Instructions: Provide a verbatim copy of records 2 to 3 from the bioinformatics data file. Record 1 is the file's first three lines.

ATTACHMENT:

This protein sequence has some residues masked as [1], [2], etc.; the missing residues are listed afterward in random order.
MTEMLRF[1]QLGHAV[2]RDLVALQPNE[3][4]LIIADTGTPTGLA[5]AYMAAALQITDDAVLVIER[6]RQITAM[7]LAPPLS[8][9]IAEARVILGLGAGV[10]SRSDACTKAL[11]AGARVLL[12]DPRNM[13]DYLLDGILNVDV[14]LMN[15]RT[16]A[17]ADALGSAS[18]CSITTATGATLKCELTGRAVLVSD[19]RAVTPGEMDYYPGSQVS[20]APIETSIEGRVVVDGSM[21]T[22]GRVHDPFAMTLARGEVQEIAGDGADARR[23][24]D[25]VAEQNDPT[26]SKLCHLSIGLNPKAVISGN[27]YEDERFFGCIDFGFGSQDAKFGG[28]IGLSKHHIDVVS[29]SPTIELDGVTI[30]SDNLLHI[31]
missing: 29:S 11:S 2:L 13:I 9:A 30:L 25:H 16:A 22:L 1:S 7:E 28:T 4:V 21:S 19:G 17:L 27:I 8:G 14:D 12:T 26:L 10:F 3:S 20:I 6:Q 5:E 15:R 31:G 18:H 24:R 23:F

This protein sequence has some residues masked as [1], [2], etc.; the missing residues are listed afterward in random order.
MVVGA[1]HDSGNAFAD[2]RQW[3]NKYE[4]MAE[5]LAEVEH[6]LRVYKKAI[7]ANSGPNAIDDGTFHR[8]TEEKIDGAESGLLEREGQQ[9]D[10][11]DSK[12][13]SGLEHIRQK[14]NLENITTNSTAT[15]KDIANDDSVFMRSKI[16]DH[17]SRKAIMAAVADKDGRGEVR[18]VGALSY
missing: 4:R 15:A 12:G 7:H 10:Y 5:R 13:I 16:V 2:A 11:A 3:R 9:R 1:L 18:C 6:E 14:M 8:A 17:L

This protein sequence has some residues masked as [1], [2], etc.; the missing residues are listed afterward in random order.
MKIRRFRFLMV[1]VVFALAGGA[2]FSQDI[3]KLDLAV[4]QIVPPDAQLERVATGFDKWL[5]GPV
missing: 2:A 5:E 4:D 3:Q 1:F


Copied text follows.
This protein sequence has some residues masked as [1], [2], etc.; the missing residues are listed afterward in random order.
MVVGA[1]HDSGNAFAD[2]RQW[3]NKYE[4]MAE[5]LAEVEH[6]LRVYKKAI[7]ANSGPNAIDDGTFHR[8]TEEKIDGAESGLLEREGQQ[9]D[10][11]DSK[12][13]SGLEHIRQK[14]NLENITTNSTAT[15]KDIANDDSVFMRSKI[16]DH[17]SRKAIMAAVADKDGRGEVR[18]VGALSY
missing: 4:R 15:A 12:G 7:H 10:Y 5:R 13:I 16:V 2:A 11:A 3:R 9:R 1:L 18:C 6:E 14:M 8:A 17:L

This protein sequence has some residues masked as [1], [2], etc.; the missing residues are listed afterward in random order.
MKIRRFRFLMV[1]VVFALAGGA[2]FSQDI[3]KLDLAV[4]QIVPPDAQLERVATGFDKWL[5]GPV
missing: 2:A 5:E 4:D 3:Q 1:F